In Ryder v. Hulett, 44 Minn. 353, 46 N.W. 559, it was held that the recording of the certificate some 10 months after the sale satisfied the requirements of the statute, but in that case the statute in force at the time of the foreclosure did not fix the time within which the certificate should be recorded.

Since the statute has been in its present form, the legislature has passed numerous curative acts giving to certificates recorded more than 20 days after the sale the same force and effect they would have had if recorded within the time prescribed. This fact indicates that the legislature doubted the validity of a foreclosure not completed by the record of the certificate as directed by the statute.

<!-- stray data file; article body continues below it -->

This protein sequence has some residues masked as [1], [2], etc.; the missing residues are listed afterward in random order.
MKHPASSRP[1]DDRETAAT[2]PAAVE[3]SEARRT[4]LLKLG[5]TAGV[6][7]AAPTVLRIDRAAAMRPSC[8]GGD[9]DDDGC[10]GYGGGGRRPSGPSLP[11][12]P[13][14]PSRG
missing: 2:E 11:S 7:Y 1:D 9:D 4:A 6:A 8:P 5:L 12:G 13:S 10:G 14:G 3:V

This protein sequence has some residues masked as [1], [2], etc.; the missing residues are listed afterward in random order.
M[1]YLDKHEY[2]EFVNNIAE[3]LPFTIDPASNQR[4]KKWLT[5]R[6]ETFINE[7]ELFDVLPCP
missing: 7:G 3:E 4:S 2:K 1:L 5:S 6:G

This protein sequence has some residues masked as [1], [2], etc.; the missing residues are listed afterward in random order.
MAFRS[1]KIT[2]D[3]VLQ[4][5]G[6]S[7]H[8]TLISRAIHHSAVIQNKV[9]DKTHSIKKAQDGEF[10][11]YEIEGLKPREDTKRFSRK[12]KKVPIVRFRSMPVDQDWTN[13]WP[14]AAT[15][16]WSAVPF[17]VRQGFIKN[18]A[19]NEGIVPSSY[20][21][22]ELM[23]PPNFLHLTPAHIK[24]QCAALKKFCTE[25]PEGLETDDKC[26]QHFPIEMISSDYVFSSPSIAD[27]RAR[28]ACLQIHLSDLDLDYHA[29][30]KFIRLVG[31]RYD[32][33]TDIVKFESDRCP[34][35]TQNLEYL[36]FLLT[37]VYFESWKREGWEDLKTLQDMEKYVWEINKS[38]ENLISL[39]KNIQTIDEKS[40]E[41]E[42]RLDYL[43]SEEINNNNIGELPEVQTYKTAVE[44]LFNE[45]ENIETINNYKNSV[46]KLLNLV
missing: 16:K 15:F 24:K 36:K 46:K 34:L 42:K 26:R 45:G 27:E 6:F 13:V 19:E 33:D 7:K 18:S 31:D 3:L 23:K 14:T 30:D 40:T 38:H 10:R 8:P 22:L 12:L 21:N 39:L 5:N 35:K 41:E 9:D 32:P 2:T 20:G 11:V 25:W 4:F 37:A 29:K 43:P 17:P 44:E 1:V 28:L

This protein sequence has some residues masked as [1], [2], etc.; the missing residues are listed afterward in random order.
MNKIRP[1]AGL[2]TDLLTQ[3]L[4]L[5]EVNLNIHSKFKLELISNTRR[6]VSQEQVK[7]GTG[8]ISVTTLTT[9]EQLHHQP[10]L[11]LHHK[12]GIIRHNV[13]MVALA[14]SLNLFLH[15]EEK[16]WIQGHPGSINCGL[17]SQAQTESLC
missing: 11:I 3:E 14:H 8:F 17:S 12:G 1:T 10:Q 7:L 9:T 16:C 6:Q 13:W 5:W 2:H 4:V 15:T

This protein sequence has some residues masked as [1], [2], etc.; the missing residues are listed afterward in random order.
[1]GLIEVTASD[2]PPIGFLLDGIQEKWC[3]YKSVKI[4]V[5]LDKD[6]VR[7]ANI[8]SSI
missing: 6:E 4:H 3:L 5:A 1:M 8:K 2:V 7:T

It is true that the opinion in Larocque v. Chapel, 63 Minn. 517, 65 N.W. 941, intimated that the statute may be merely directory as to time, but the point was not decided, nor was it decided in Rambeck v. La Bree, 156 Minn. 310, 194 N.W. 643.

We agree with the trial court that one purpose of the statute is to bring notice to those whose interests may be affected by the foreclosure. The liens of all the judgment creditors are affected here, hence the creditors would have been necessary parties if the mortgage had been foreclosed by action and, if any one of them had not been joined, his right of redemption would not be barred. 2 Jones, Mort. (7th ed.) § 1436; Rogers v. Holyoke, 14 Minn. 158 (220); Whalley v. Eldridge, 24 Minn. 358; Foster v. Johnson, 44 Minn. 290, 46 N.W. 350.